This is my review of Les Champs d’Honneur by Jean Rouaud.
This may resonate for French people with memories of taciturn chain-smoking grandfathers driving leaky Citroen 2CVs through the interminable drizzle of the Lower Loire. With the admitted extra handicap of being an English speaker reading this in translation, I found the whole chapters devoted to driving a beaten up 2CV, the rain, or the religious mania of a spinster aunt the literary equivalent of watching paint dry.
There were some striking descriptions, say of the landscape of Provence, and the book culminates in some haunting scenes on the experience of a gas attack in the First World War, or the exhumation of a brother, hastily buried by a stranger after a battle, but for me the build up to this was too slow and tortuous.
I gradually realised that the book was a study of how the First World War blighted the lives of not only the generation who suffered it directly but also their descendants. However, in "working backwards" through a series of in the main very mundane incidents with attention to minute detail of little interest, not to mention the endless digressions, I felt that I was reading fragments of a story in a fog.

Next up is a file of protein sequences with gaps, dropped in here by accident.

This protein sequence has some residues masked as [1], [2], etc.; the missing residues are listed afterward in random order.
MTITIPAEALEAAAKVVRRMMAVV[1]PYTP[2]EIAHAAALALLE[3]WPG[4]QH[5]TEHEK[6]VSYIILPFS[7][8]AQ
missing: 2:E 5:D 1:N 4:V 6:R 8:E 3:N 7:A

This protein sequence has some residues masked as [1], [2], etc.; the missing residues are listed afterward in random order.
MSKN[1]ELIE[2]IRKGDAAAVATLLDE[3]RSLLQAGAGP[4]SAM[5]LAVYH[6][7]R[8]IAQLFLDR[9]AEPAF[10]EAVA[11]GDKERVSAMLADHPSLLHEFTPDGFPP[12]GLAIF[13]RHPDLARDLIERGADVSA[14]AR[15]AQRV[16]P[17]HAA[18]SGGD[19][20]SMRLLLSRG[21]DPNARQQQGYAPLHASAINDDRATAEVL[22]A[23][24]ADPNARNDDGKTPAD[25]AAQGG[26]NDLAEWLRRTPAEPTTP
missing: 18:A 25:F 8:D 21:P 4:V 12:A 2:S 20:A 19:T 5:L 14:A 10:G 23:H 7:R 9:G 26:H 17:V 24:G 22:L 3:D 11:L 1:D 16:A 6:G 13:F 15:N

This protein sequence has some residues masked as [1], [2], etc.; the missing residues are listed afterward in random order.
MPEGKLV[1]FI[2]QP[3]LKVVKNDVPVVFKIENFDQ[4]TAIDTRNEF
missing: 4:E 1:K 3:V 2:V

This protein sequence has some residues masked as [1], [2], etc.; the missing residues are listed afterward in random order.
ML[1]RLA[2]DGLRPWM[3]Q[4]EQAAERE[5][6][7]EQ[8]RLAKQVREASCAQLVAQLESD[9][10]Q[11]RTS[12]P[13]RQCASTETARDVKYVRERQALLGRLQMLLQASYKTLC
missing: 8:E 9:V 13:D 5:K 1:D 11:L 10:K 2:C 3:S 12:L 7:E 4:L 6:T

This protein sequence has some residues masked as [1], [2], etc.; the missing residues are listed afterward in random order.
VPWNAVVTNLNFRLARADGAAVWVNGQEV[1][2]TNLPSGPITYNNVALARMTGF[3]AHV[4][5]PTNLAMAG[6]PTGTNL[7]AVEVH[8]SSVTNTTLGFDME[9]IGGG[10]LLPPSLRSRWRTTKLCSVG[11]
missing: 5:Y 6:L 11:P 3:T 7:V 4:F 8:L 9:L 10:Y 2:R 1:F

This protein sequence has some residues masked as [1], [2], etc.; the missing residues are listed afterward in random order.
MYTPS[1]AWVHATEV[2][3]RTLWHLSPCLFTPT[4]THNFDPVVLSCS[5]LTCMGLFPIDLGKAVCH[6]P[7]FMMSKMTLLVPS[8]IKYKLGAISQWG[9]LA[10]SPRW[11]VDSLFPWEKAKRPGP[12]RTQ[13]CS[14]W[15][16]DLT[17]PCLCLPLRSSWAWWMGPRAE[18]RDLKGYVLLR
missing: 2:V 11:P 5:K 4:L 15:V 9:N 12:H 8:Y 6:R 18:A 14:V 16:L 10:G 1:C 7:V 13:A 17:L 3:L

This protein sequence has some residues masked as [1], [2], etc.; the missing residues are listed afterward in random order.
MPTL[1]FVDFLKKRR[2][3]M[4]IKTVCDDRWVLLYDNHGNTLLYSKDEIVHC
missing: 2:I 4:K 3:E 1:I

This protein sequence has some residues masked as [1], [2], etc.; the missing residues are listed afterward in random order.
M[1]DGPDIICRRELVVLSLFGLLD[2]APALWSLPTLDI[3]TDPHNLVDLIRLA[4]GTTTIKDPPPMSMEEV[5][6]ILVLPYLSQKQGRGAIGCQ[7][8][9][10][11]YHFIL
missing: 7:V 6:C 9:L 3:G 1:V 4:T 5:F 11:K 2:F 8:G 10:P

I was always unclear in exactly which decade the narrator's boyhood was set and I was left quite confused by the last chapter at the cemetery (it's an unremittingly gloomy book) as to the blood relationship between the various characters, which until then I thought I just about understood.
The only motivation for reading this book was to improve my "literary" French, in which regard it serves a useful purpose.
I used the translation by Ralph Manheim to guide me through some of the obscurer passages. It did not help that the translation seems very stilted and I had to wonder if English was Manheim's first language!